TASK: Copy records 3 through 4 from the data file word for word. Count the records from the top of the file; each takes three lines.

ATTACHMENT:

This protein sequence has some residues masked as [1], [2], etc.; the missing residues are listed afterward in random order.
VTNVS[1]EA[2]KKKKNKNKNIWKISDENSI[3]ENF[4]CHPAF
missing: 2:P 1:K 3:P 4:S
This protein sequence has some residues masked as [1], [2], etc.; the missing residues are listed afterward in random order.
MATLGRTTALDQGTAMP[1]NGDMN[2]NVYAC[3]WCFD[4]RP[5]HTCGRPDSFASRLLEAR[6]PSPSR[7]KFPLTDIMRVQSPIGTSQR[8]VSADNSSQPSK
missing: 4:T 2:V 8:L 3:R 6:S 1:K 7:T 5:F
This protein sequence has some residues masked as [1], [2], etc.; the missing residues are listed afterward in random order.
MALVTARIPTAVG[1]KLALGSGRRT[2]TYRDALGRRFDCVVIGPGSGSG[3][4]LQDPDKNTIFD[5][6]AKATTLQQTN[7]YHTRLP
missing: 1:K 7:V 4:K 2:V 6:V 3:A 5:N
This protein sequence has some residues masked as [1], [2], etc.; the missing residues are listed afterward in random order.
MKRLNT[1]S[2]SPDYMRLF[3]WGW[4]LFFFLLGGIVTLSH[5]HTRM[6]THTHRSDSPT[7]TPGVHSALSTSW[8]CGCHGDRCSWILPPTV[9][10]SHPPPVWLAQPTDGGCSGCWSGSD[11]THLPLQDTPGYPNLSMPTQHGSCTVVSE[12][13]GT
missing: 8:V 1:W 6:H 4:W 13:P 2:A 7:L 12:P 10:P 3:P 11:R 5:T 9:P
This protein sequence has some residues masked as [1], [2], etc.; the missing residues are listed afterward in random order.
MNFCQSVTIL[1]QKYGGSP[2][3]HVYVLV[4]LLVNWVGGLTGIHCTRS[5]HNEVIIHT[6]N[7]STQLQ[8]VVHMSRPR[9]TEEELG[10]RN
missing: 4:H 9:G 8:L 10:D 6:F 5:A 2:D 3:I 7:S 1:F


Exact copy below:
This protein sequence has some residues masked as [1], [2], etc.; the missing residues are listed afterward in random order.
MALVTARIPTAVG[1]KLALGSGRRT[2]TYRDALGRRFDCVVIGPGSGSG[3][4]LQDPDKNTIFD[5][6]AKATTLQQTN[7]YHTRLP
missing: 1:K 7:V 4:K 2:V 6:V 3:A 5:N
This protein sequence has some residues masked as [1], [2], etc.; the missing residues are listed afterward in random order.
MKRLNT[1]S[2]SPDYMRLF[3]WGW[4]LFFFLLGGIVTLSH[5]HTRM[6]THTHRSDSPT[7]TPGVHSALSTSW[8]CGCHGDRCSWILPPTV[9][10]SHPPPVWLAQPTDGGCSGCWSGSD[11]THLPLQDTPGYPNLSMPTQHGSCTVVSE[12][13]GT
missing: 8:V 1:W 6:H 4:W 13:P 2:A 7:L 12:P 10:P 3:P 11:R 5:T 9:P